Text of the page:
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Hal Ketchum

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ENTERTAINMENT
October 8, 1992 | RICHARD CROMELIN, SPECIAL TO THE TIMES
Hal Ketchum doesn't come to Nashville by the usual country roads. Born and raised in the Adirondacks of New York, he played R&B drums as a youth, then moved into the Austin singer-songwriter scene of the early '80s. Add Van Morrison and Jonathan Edwards influences to the usual country foundation of Haggard and Jones, and you have the makings of something slightly different.
ENTERTAINMENT
October 29, 1994 | STEVE HOCHMAN
The spangly, red leather jacket Hal Ketchum wore for the first part of his House of Blues show Thursday seemed a bit at odds with the literate earthiness of his songs. But the earnest enthusiasm with which he performed showed that even in the restrictive world of country music, you can have it both ways.
ENTERTAINMENT
October 29, 1994 | STEVE HOCHMAN
The spangly, red leather jacket Hal Ketchum wore for the first part of his House of Blues show Thursday seemed a bit at odds with the literate earthiness of his songs. But the earnest enthusiasm with which he performed showed that even in the restrictive world of country music, you can have it both ways.
ENTERTAINMENT
May 29, 1993 | MIKE BOEHM, TIMES STAFF WRITER
Hal Ketchum's latest album, "Sure Love," ends with a song about a restless soul in the Old West--a man who sees a newspaper account about wagons heading for gold country, and catches the prospecting fever on the spot. Ketchum's song, "Someplace Far Away," is ambiguous as to whether the man follows through on his dream. He is married to a woman who "didn't want to be no . . . prospector's wife," according to the young son who is the tale's narrator.
ENTERTAINMENT
September 27, 1991 | MIKE BOEHM, TIMES STAFF WRITER
If the domain of country music were one big metropolis, Nashville would be a moneyed, well-ordered neighborhood founded on commerce and convention, while Austin, Tex., would be a bohemian loft district across the tracks, full of scruffy, art-first eccentrics with holes in their pants. Hal Ketchum is the latest member of the Texas bohemian school to try life on the other side of the tracks.
NEWS
August 11, 1994 | ROBYN LOEWENTHAL, SPECIAL TO THE TIMES
Sometimes opportunity does knock twice. So if you missed the local appearances of hot country stars Hal Ketchum and Carlene Carter during the last few months, Wednesday is your lucky night. That's when Texas singer-songwriter Ketchum will headline the opening night of the Grandstand Concert Series at the Ventura County Fair. Joining him will be Carter, a third-generation member of one of country music's legendary families.
ENTERTAINMENT
September 6, 2001
Gigi, "Gigi," Palm Wayne Hancock, "A-Town Blues," Bloodshot Hal Ketchum, "Lucky Man," Curb Love as Laughter, "Sea to Shining Sea," Sub Pop Roger McGuinn, "Treasures From the Folk Den," Appleseed Murder City Devils, "Thelema," Sub Pop Orbital, "The Altogether," ffrr/London/Sire Joshua Perahia, "Something to Say," M&K The Residents, "Icky Flix," East Side Digital Stanton Warriors, "The Stanton Session," XL Sunset Valley, "Icepond," Barsuk 3 Mustaphas 3, "Play Musty for Me," Omnium Caetano Veloso,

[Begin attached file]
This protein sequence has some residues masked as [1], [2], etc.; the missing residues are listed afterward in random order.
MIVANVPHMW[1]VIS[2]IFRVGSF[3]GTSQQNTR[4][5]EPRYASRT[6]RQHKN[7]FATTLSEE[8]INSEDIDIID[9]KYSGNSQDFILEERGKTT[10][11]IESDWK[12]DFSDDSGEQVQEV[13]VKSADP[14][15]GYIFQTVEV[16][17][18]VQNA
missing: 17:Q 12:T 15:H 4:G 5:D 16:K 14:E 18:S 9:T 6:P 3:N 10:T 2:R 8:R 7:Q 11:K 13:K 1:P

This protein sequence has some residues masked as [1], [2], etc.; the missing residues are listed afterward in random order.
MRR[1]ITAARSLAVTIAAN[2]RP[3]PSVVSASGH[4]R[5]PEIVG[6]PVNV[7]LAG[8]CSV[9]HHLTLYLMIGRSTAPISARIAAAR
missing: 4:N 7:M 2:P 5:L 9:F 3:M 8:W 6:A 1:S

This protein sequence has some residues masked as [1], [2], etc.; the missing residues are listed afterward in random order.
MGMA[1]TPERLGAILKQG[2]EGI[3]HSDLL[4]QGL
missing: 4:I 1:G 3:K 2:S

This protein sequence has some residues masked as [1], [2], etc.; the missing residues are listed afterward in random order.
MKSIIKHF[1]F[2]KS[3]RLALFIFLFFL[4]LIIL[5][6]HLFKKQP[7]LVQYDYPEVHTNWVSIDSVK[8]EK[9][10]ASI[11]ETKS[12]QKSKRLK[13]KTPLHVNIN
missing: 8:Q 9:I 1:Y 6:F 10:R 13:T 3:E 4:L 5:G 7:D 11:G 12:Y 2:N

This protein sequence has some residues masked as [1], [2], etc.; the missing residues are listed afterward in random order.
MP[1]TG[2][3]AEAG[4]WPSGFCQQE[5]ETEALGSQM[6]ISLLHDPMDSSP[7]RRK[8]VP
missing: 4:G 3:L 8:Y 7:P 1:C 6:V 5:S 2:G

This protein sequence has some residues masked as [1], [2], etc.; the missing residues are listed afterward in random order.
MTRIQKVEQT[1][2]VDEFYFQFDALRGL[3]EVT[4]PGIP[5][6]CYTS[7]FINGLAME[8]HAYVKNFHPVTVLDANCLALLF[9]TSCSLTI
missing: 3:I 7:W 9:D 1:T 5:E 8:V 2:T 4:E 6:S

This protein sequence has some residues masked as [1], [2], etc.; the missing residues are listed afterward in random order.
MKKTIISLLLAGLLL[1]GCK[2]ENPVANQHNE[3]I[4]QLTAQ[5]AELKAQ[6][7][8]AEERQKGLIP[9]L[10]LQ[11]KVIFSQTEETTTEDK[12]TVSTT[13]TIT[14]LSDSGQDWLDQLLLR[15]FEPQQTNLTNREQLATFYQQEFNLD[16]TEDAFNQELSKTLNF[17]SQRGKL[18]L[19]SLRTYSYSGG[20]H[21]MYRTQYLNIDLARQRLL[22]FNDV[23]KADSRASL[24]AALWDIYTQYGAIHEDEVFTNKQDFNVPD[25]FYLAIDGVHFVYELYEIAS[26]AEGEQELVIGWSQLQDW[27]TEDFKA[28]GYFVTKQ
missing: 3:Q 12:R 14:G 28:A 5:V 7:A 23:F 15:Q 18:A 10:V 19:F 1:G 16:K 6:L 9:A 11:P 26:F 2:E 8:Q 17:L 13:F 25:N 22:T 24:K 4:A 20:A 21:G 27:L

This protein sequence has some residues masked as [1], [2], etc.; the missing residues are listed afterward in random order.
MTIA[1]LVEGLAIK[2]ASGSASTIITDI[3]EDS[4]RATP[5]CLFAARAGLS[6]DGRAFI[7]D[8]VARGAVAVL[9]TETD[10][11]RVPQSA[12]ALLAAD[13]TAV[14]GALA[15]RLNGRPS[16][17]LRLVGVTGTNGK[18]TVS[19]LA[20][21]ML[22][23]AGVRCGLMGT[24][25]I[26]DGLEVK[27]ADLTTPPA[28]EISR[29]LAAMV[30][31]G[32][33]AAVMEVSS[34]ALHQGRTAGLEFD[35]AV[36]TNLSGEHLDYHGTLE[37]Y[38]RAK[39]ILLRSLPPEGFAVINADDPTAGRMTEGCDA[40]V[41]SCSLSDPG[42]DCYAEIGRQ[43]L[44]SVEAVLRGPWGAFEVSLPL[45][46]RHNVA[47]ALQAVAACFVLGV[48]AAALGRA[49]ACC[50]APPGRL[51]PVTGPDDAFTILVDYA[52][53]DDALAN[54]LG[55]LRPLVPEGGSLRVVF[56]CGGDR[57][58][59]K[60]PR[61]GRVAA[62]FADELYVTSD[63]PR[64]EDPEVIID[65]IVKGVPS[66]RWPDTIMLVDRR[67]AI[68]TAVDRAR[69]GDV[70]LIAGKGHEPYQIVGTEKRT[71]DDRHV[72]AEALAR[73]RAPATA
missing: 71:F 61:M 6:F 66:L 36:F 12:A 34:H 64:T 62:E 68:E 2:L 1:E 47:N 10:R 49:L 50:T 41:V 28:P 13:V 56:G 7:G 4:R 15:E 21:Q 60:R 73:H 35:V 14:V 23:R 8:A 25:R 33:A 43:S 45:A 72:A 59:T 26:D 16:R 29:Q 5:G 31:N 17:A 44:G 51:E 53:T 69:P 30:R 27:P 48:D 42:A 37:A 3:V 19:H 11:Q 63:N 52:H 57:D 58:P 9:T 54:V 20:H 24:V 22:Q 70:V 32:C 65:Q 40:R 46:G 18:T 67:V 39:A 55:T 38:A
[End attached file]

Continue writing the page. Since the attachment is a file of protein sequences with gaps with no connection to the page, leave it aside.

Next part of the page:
NEWS
August 11, 1994 | ROBYN LOEWENTHAL, SPECIAL TO THE TIMES
Sometimes opportunity does knock twice. So if you missed the local appearances of hot country stars Hal Ketchum and Carlene Carter during the last few months, Wednesday is your lucky night. That's when Texas singer-songwriter Ketchum will headline the opening night of the Grandstand Concert Series at the Ventura County Fair. Joining him will be Carter, a third-generation member of one of country music's legendary families.
ENTERTAINMENT
May 29, 1993 | MIKE BOEHM, TIMES STAFF WRITER
Hal Ketchum's latest album, "Sure Love," ends with a song about a restless soul in the Old West--a man who sees a newspaper account about wagons heading for gold country, and catches the prospecting fever on the spot. Ketchum's song, "Someplace Far Away," is ambiguous as to whether the man follows through on his dream. He is married to a woman who "didn't want to be no . . . prospector's wife," according to the young son who is the tale's narrator.
ENTERTAINMENT
October 8, 1992 | RICHARD CROMELIN, SPECIAL TO THE TIMES
Hal Ketchum doesn't come to Nashville by the usual country roads. Born and raised in the Adirondacks of New York, he played R&B drums as a youth, then moved into the Austin singer-songwriter scene of the early '80s. Add Van Morrison and Jonathan Edwards influences to the usual country foundation of Haggard and Jones, and you have the makings of something slightly different.
ENTERTAINMENT
September 27, 1991 | MIKE BOEHM, TIMES STAFF WRITER
If the domain of country music were one big metropolis, Nashville would be a moneyed, well-ordered neighborhood founded on commerce and convention, while Austin, Tex., would be a bohemian loft district across the tracks, full of scruffy, art-first eccentrics with holes in their pants. Hal Ketchum is the latest member of the Texas bohemian school to try life on the other side of the tracks.
ENTERTAINMENT
July 24, 1992
A benefit concert in Anaheim for Hugh Wright, the injured drummer of the country band Boy Howdy, netted more than $7,000 Monday night, according to band manager Alan Hopper. Wright suffered severe leg and head injuries two months ago while trying to come to the aid of a motorist who had been injured in a wreck on a Dallas freeway. More than 700 people attended the benefit at the Cowboy Boogie Co., Hopper said.
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